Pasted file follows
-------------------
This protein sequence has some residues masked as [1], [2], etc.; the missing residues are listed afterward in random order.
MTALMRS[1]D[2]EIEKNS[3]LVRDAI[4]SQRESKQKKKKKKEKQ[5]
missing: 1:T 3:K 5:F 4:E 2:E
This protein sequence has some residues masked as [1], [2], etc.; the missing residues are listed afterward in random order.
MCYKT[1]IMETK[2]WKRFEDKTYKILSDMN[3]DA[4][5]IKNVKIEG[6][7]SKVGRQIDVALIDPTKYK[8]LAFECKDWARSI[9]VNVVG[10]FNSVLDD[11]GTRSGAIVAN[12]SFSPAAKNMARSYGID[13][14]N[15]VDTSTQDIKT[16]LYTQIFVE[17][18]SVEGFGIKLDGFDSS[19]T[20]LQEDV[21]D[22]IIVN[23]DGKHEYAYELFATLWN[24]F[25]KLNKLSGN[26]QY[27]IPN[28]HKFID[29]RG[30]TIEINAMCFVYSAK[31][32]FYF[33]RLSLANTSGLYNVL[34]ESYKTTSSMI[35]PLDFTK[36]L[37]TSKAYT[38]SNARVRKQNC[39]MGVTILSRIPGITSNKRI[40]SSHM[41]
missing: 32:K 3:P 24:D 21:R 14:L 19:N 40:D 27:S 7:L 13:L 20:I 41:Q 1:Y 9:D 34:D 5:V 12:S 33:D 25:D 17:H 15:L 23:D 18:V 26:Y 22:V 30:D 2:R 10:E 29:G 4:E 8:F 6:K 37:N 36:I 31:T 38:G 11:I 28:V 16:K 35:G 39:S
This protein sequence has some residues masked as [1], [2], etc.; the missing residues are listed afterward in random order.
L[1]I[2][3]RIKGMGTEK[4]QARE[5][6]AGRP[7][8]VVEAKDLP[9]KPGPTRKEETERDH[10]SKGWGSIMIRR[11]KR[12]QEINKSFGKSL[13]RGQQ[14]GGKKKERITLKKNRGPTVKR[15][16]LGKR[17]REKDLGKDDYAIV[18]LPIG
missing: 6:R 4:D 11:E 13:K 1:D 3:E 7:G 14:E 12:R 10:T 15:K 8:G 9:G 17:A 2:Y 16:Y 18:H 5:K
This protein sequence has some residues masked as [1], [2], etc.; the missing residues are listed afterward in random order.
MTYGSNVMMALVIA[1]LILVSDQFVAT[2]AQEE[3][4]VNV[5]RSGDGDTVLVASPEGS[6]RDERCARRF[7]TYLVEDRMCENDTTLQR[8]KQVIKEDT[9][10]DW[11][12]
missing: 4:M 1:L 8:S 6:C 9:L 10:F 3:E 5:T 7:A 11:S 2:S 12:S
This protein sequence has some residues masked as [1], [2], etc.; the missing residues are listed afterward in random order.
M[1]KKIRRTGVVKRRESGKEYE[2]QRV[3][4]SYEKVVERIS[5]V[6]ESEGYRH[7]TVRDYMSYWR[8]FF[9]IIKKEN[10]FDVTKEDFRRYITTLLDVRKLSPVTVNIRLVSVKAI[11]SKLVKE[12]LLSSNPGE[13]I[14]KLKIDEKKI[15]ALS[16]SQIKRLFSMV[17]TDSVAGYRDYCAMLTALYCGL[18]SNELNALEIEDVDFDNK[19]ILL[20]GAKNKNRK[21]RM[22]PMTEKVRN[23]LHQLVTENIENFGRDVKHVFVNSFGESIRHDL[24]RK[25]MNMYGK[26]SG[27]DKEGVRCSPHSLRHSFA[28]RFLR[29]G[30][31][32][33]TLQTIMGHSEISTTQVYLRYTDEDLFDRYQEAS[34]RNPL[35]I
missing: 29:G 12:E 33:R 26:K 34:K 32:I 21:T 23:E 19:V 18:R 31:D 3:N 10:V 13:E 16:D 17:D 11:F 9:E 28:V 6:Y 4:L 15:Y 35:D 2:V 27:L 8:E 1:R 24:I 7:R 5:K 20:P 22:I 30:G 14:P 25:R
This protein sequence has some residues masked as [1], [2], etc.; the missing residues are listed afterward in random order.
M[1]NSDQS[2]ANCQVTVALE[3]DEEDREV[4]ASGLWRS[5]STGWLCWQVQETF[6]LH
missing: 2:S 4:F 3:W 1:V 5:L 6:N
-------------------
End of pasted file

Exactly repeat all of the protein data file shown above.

This protein sequence has some residues masked as [1], [2], etc.; the missing residues are listed afterward in random order.
MTALMRS[1]D[2]EIEKNS[3]LVRDAI[4]SQRESKQKKKKKKEKQ[5]
missing: 1:T 3:K 5:F 4:E 2:E
This protein sequence has some residues masked as [1], [2], etc.; the missing residues are listed afterward in random order.
MCYKT[1]IMETK[2]WKRFEDKTYKILSDMN[3]DA[4][5]IKNVKIEG[6][7]SKVGRQIDVALIDPTKYK[8]LAFECKDWARSI[9]VNVVG[10]FNSVLDD[11]GTRSGAIVAN[12]SFSPAAKNMARSYGID[13][14]N[15]VDTSTQDIKT[16]LYTQIFVE[17][18]SVEGFGIKLDGFDSS[19]T[20]LQEDV[21]D[22]IIVN[23]DGKHEYAYELFATLWN[24]F[25]KLNKLSGN[26]QY[27]IPN[28]HKFID[29]RG[30]TIEINAMCFVYSAK[31][32]FYF[33]RLSLANTSGLYNVL[34]ESYKTTSSMI[35]PLDFTK[36]L[37]TSKAYT[38]SNARVRKQNC[39]MGVTILSRIPGITSNKRI[40]SSHM[41]
missing: 32:K 3:P 24:D 21:R 14:L 19:N 40:D 27:S 7:L 13:L 20:I 41:Q 1:Y 9:D 34:D 5:V 12:S 33:D 25:D 17:H 15:L 23:D 18:V 26:Y 22:V 30:D 2:R 10:E 29:G 4:E 8:F 6:K 37:N 36:I 31:T 38:G 11:I 28:V 16:K 35:G 39:S
This protein sequence has some residues masked as [1], [2], etc.; the missing residues are listed afterward in random order.
L[1]I[2][3]RIKGMGTEK[4]QARE[5][6]AGRP[7][8]VVEAKDLP[9]KPGPTRKEETERDH[10]SKGWGSIMIRR[11]KR[12]QEINKSFGKSL[13]RGQQ[14]GGKKKERITLKKNRGPTVKR[15][16]LGKR[17]REKDLGKDDYAIV[18]LPIG
missing: 6:R 4:D 11:E 13:K 1:D 3:E 7:G 14:E 12:R 10:T 15:K 8:G 9:G 17:A 2:Y 16:Y 18:H 5:K
This protein sequence has some residues masked as [1], [2], etc.; the missing residues are listed afterward in random order.
MTYGSNVMMALVIA[1]LILVSDQFVAT[2]AQEE[3][4]VNV[5]RSGDGDTVLVASPEGS[6]RDERCARRF[7]TYLVEDRMCENDTTLQR[8]KQVIKEDT[9][10]DW[11][12]
missing: 4:M 1:L 8:S 6:C 9:L 10:F 3:E 5:T 7:A 11:S 2:S 12:S
This protein sequence has some residues masked as [1], [2], etc.; the missing residues are listed afterward in random order.
M[1]KKIRRTGVVKRRESGKEYE[2]QRV[3][4]SYEKVVERIS[5]V[6]ESEGYRH[7]TVRDYMSYWR[8]FF[9]IIKKEN[10]FDVTKEDFRRYITTLLDVRKLSPVTVNIRLVSVKAI[11]SKLVKE[12]LLSSNPGE[13]I[14]KLKIDEKKI[15]ALS[16]SQIKRLFSMV[17]TDSVAGYRDYCAMLTALYCGL[18]SNELNALEIEDVDFDNK[19]ILL[20]GAKNKNRK[21]RM[22]PMTEKVRN[23]LHQLVTENIENFGRDVKHVFVNSFGESIRHDL[24]RK[25]MNMYGK[26]SG[27]DKEGVRCSPHSLRHSFA[28]RFLR[29]G[30][31][32][33]TLQTIMGHSEISTTQVYLRYTDEDLFDRYQEAS[34]RNPL[35]I
missing: 29:G 12:E 33:R 26:K 34:K 32:I 21:T 23:E 19:V 18:R 31:D 3:N 10:V 13:E 16:D 17:D 11:F 9:E 28:V 6:Y 4:L 15:Y 35:D 2:V 27:L 8:E 1:R 24:I 7:R 5:K 20:P 22:I 30:G 14:P 25:R
This protein sequence has some residues masked as [1], [2], etc.; the missing residues are listed afterward in random order.
M[1]NSDQS[2]ANCQVTVALE[3]DEEDREV[4]ASGLWRS[5]STGWLCWQVQETF[6]LH
missing: 2:S 4:F 3:W 1:V 5:L 6:N